The Covid-19 pandemic has brought some significant changes to how we learn and teach at universities across Russia by self-isolating and adopting distance learning. The University was at the forefront in doing this by shifting to remote learning as early as 14 March 2020. 

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Photograph: Dmitriy Fufaev, 'Petersburg Dnevnik'

We talk with Kamilla Nigmatullina, director of the bachelor’s programme in journalism, head of the Department of Digital Media Communications, about the rapid transition to online learning, its impact on education, and what self-isolation can bring to teaching and learning.

Self-isolating and social distancing have rapidly become part of our life. Perhaps, it was a bit unexpected. How did you respond to those changes? 

There was air of expectation. On Sunday, 15 March, I published a report on the pros and cons of online learning as an emergency roadmap for me and my students. The abrupt move to online education definitely will not enable us to radically reshape our education system, and it won’t ensure a smooth transition from offline to online delivery. Yet there is force-majeure and force of circumstance when you are forced to take certain actions. Fortunately, we have access to all available technologies.

For me, this shift is definitely associated with an unexpected surge in workload.

How did students respond to distance learning?

Some of them already stopped coming to lectures and seminars as early as 16 March. They were quite serious about the situation and unwilling to take risks related to coronavirus. Yet, as the surveys show, there are students who are unwilling to attend online classes and they are quite satisfied with having materials sent by email during the pandemic. This is definitely not a good choice. You should not lose contact with your teachers and fellow students.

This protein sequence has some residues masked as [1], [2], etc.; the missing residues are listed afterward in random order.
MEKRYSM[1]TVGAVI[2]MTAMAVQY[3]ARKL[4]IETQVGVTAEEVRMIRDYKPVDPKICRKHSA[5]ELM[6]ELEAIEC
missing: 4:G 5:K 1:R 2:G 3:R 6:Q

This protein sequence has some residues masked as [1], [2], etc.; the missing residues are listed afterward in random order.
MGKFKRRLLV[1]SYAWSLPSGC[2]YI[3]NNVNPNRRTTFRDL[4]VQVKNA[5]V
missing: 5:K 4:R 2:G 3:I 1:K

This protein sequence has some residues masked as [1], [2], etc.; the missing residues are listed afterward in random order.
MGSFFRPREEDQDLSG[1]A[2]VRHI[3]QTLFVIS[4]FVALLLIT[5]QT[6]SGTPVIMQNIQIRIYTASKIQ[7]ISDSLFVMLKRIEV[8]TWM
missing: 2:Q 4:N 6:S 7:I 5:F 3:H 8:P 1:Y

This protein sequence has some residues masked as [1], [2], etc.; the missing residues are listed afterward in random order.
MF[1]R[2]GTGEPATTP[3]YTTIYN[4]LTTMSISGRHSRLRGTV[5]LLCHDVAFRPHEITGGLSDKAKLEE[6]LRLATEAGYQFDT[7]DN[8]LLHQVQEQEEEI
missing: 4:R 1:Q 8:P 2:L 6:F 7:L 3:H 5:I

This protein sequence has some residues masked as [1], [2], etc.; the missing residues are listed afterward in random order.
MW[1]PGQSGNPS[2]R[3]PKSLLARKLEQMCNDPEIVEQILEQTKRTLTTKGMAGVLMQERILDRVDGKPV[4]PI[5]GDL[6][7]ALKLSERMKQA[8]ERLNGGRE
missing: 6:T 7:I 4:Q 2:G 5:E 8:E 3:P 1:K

How much did it take you to shift online? 

We were able to smooth it over in a couple of days and develop an algorithm. Yet the process is still in the making.

For the last week, I didn’t get any questions from students related to the problems they might have during the pandemic. Sometimes I cooperate with my colleagues and ask them how they are coping with e-learning. So far, our students in Journalism and Digital Media Communications say that there are no problems related to distance learning.

What measures were taken as high priority measures?

From the methodological perspective, we promptly identified those classes that could be delivered online and the classes that would be difficult to rework. Among them are those that are creative in nature and intended to teach face-to-face, for example, filming or speech classes. Thus, we need to find a solution on a case-by-case basis.

Among the high priority measures, as I see it, is a flawless communication with the staff, teachers, and students from other departments. Ensuring success in our communication meant understanding how to collaborate with them under the new circumstances, how to report, and what to take into consideration. This prompted us to issue guidance as to how to collaborate in remote learning, such guidance was published as early as 18 March.

Tell us about effective strategies for collaboration in remote learning?

There are several of them. First, you should use only the University email. It will enable us to control the process.

All classes must be delivered as they are scheduled in the timetable, and the work must be done in due course. Yet each teacher can choose the mode of delivery: online broadcasting, teleconferencing, emailing, or online courses on open platforms.

Besides, as soon as disputes arise, it is the curator who must begin negotiating with the teacher. This can save time and make negotiation more successful. In any case, if you have any problems, you should start with your fellow students and then start negotiation with the teacher. If you fail to find a solution, you are free to contact me by email.